Given the scope of criminal law today at both the state and federal level, I think relatively few prosecutions would end up being completely barred even if Gamble wins. But what the Court says about the role of stare decisis could have significant implications for future issues likely to come before the Court.

Update: On June 17, 2019, the Supreme Court rejected Gamble’s arguments and upheld the dual sovereignty doctrine. The 7-2 opinion was written by Justice Alito, and Justice Kavanaugh joined the majority. Justice Thomas wrote a concurrence in which he questioned the Court’s general adherence to stare decisis. Justices Ginsburg and Gorsuch filed dissents. You can find the opinion here.

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Supreme Court to Hear Double Jeopardy Case with Implications for Mueller

Blockbuster decisions about the president’s travel ban and public sector unions dominated the news during the final week of the Supreme Court’s term. Less noticed was the Court’s surprising announcement that next term it will hear an important double jeopardy case, Gamble v. United States. The Court’s decision in Gamble could have implications for the Mueller investigation and the president’s ability to undermine it by pardoning witnesses against him. How the Court  — which by then may include a new Justice Kavanaugh — resolves the case also could provide new clues about its willingness to overturn firmly-established constitutional precedents.

The petitioner, Terance Gamble, was convicted of robbery in Alabama in 2008. That felony conviction made it illegal for him to possess a firearm under both Alabama and federal law. In November 2015 police in Mobile pulled Gamble over for a broken taillight and smelled marijuana. When they searched his car they found marijuana, a scale, and a 9 mm handgun.

Alabama prosecuted Gamble for the state crime of being a felon in possession of a firearm. He was convicted and served a one year sentence. While the state case was pending, federal prosecutors charged him with the federal version of the same offense, based on the same incident. Gamble pleaded guilty to the federal charge but preserved his right to appeal and argue that this second conviction violated the double jeopardy clause of the Fifth Amendment. The federal case resulted in Gamble being sentenced to an additional three years in prison.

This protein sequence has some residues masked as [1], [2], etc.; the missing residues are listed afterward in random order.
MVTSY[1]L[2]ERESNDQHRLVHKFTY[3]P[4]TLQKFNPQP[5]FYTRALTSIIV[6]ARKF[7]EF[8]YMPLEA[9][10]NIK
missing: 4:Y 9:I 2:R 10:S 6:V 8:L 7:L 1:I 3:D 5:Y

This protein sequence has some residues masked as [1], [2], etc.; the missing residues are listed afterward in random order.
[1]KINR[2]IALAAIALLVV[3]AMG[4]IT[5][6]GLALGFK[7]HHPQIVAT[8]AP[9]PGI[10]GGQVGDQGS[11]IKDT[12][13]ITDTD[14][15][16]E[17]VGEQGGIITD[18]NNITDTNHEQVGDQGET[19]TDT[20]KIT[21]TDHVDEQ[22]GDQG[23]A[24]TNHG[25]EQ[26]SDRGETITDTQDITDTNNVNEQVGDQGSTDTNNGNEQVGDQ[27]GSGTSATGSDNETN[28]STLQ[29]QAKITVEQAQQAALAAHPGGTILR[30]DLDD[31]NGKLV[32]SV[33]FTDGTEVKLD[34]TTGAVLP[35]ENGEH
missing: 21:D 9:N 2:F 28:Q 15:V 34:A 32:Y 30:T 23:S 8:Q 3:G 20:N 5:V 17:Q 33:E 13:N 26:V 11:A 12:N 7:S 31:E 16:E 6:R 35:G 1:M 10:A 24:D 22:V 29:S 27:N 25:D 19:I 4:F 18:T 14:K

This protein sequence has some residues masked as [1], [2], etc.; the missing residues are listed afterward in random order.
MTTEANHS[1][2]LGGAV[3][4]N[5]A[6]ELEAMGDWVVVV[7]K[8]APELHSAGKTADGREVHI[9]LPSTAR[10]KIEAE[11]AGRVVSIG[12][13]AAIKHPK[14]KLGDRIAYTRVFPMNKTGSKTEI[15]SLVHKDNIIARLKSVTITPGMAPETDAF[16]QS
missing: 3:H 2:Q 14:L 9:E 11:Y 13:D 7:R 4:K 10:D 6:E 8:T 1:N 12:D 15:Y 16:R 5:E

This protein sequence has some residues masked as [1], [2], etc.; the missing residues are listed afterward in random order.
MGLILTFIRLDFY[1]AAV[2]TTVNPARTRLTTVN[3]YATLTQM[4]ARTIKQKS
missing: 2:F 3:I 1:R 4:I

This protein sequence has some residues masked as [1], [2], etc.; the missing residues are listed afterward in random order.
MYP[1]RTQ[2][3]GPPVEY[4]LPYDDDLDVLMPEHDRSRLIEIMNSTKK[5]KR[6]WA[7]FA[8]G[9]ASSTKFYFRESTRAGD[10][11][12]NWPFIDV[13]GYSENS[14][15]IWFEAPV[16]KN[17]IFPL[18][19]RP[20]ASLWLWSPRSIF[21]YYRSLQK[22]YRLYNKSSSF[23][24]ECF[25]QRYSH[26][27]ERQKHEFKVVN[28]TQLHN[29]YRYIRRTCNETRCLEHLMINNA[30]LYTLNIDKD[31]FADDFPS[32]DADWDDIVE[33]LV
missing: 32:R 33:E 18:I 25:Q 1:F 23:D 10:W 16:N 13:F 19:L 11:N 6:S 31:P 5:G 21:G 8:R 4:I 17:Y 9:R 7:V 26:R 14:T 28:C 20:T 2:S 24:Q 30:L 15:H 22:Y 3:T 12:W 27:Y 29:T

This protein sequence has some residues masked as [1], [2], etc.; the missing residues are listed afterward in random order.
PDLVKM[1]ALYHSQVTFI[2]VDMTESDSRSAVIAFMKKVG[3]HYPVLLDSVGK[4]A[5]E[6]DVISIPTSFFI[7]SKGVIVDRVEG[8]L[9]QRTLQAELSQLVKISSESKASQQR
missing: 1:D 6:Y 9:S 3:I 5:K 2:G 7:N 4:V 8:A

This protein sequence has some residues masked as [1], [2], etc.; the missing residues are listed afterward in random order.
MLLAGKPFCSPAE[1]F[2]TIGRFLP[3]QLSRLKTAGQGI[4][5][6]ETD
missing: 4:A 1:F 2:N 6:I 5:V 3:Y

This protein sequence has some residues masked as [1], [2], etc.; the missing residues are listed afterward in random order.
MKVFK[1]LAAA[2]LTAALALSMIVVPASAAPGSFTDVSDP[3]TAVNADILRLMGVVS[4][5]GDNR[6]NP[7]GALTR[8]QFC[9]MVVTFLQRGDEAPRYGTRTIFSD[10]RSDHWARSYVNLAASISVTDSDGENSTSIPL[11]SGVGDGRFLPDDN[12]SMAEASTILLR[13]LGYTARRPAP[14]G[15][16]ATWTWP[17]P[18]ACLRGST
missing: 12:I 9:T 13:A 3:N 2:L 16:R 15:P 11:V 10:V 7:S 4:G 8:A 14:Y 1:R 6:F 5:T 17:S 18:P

Protection against Double Jeopardy is in the Fifth Amendment

Double Jeopardy and Dual Sovereignty

The protection against double jeopardy is one of the English common law doctrines that the framers of our Constitution included in the Bill of Rights. The Fifth Amendment provides: “No person shall . . . be subject for the same offence to be twice put in jeopardy of life or limb.” The government is not allowed to prosecute you repeatedly for the same conduct until it gets the result that it wants. Once jeopardy attaches – typically when you plead guilty or a jury is sworn in – the government generally gets one shot at the prosecution.

But the clause is subject to a “dual sovereignty exception.” For more than 150 years the Supreme Court has said it does not violate double jeopardy for a state and the federal government to prosecute a defendant for crimes based on the same act and consisting of the same elements. The rationale is that within our federalist system the federal and state governments are two different sovereigns, each with the right to enforce its own laws. State and federal crimes based on the same conduct thus have not been considered to be the same “offence” for purposes of double jeopardy.

Gamble’s Arguments

In urging the Court to take his case, Gamble argued the dual sovereignty exception is inconsistent with the history and purpose of the Fifth Amendment and should be discarded. He first relied on history and original intent, claiming the exception did not exist at common law and that a conviction or acquittal in another country was commonly understood to bar a prosecution in England based on the same misconduct.

Gamble also noted that the Supreme Court first adopted the dual sovereignty exception back when the Fifth Amendment was considered not to apply to the states. That’s no longer the case – the double jeopardy clause is now one of the protections in the Bill of Rights that the Court has incorporated to the states through the Fourteenth Amendment. Gamble argued this makes the older holdings suspect and ripe for reexamination. Now that double jeopardy clearly applies to the states as well, he argued, it’s improper to allow the state and federal government to do together what each could not do on its own.

Gamble also claimed the dual sovereignty exception undermines the purpose of the double jeopardy clause. The clause is supposed to promote finality. It protects an individual from repeated exposure to the stress, humiliation, and expense that accompany a prosecution. These injuries from a repeated prosecution, Gamble urged, are the same whether those prosecutions are from the same sovereign or two different ones.